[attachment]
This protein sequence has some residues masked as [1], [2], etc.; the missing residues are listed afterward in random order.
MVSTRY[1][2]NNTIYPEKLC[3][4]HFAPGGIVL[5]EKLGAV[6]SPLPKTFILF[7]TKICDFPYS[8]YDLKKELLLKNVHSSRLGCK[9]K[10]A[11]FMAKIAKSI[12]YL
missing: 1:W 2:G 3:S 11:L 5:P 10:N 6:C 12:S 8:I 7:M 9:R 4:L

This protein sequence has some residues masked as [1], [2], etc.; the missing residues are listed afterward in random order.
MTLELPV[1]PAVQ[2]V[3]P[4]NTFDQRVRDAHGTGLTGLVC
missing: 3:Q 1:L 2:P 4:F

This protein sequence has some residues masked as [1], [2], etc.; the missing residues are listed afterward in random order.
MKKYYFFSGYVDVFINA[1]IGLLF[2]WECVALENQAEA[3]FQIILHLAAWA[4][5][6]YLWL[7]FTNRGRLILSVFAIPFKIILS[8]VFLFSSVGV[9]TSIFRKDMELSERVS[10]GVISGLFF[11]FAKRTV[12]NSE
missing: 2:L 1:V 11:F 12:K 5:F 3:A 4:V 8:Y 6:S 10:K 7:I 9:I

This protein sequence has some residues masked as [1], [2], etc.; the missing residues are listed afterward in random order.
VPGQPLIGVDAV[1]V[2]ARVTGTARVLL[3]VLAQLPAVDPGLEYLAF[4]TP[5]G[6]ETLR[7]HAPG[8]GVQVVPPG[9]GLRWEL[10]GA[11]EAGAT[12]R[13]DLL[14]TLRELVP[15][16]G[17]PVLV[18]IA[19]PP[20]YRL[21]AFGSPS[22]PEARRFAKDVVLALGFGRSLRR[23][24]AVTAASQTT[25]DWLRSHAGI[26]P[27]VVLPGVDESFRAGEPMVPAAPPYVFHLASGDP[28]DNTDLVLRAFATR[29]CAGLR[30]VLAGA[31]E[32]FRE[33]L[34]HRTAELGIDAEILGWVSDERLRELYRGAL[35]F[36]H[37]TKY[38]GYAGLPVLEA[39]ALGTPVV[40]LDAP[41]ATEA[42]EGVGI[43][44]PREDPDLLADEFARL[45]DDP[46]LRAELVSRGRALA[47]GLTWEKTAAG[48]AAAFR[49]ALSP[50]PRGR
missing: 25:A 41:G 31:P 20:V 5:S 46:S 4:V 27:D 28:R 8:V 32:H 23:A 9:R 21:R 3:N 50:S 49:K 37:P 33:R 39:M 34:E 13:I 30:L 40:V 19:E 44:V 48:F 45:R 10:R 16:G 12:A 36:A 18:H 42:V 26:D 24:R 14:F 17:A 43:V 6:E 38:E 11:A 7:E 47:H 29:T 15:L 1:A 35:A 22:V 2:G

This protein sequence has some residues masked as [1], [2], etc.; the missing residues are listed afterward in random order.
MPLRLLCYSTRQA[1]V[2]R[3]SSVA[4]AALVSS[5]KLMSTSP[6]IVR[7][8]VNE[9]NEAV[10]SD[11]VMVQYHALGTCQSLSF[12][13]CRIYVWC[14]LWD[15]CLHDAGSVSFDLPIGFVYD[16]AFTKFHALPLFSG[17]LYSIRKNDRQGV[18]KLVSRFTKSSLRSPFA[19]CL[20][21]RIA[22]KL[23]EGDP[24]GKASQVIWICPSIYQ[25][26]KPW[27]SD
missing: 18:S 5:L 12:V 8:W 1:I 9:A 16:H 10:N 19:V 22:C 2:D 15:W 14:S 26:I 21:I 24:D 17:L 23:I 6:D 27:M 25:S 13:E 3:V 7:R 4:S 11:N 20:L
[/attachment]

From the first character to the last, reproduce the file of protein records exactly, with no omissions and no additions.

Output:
This protein sequence has some residues masked as [1], [2], etc.; the missing residues are listed afterward in random order.
MVSTRY[1][2]NNTIYPEKLC[3][4]HFAPGGIVL[5]EKLGAV[6]SPLPKTFILF[7]TKICDFPYS[8]YDLKKELLLKNVHSSRLGCK[9]K[10]A[11]FMAKIAKSI[12]YL
missing: 1:W 2:G 3:S 11:L 5:P 10:N 6:C 12:S 8:I 7:M 9:R 4:L

This protein sequence has some residues masked as [1], [2], etc.; the missing residues are listed afterward in random order.
MTLELPV[1]PAVQ[2]V[3]P[4]NTFDQRVRDAHGTGLTGLVC
missing: 3:Q 1:L 2:P 4:F

This protein sequence has some residues masked as [1], [2], etc.; the missing residues are listed afterward in random order.
MKKYYFFSGYVDVFINA[1]IGLLF[2]WECVALENQAEA[3]FQIILHLAAWA[4][5][6]YLWL[7]FTNRGRLILSVFAIPFKIILS[8]VFLFSSVGV[9]TSIFRKDMELSERVS[10]GVISGLFF[11]FAKRTV[12]NSE
missing: 2:L 1:V 11:F 12:K 5:F 3:A 4:V 8:Y 6:S 10:K 7:I 9:I

This protein sequence has some residues masked as [1], [2], etc.; the missing residues are listed afterward in random order.
VPGQPLIGVDAV[1]V[2]ARVTGTARVLL[3]VLAQLPAVDPGLEYLAF[4]TP[5]G[6]ETLR[7]HAPG[8]GVQVVPPG[9]GLRWEL[10]GA[11]EAGAT[12]R[13]DLL[14]TLRELVP[15][16]G[17]PVLV[18]IA[19]PP[20]YRL[21]AFGSPS[22]PEARRFAKDVVLALGFGRSLRR[23][24]AVTAASQTT[25]DWLRSHAGI[26]P[27]VVLPGVDESFRAGEPMVPAAPPYVFHLASGDP[28]DNTDLVLRAFATR[29]CAGLR[30]VLAGA[31]E[32]FRE[33]L[34]HRTAELGIDAEILGWVSDERLRELYRGAL[35]F[36]H[37]TKY[38]GYAGLPVLEA[39]ALGTPVV[40]LDAP[41]ATEA[42]EGVGI[43][44]PREDPDLLADEFARL[45]DDP[46]LRAELVSRGRALA[47]GLTWEKTAAG[48]AAAFR[49]ALSP[50]PRGR
missing: 25:A 41:G 31:P 20:V 5:S 46:S 4:V 27:D 28:R 8:V 32:H 23:A 9:R 21:R 3:N 50:S 49:K 37:P 33:R 39:M 34:E 13:I 30:L 40:V 19:E 44:V 48:F 45:R 10:R 16:G 12:A 36:A 18:H 42:V 26:D 24:R 14:F 17:A 43:V 6:E 38:E 11:A 7:E 47:H 29:T 15:L 1:A 35:A 22:V 2:G

This protein sequence has some residues masked as [1], [2], etc.; the missing residues are listed afterward in random order.
MPLRLLCYSTRQA[1]V[2]R[3]SSVA[4]AALVSS[5]KLMSTSP[6]IVR[7][8]VNE[9]NEAV[10]SD[11]VMVQYHALGTCQSLSF[12][13]CRIYVWC[14]LWD[15]CLHDAGSVSFDLPIGFVYD[16]AFTKFHALPLFSG[17]LYSIRKNDRQGV[18]KLVSRFTKSSLRSPFA[19]CL[20][21]RIA[22]KL[23]EGDP[24]GKASQVIWICPSIYQ[25][26]KPW[27]SD
missing: 18:S 5:L 12:V 8:W 1:I 9:A 16:H 10:N 19:V 22:C 2:D 15:W 14:S 26:I 21:I 24:D 17:L 23:I 6:D 27:M 25:S 13:E 3:V 7:R 4:S 11:N 20:L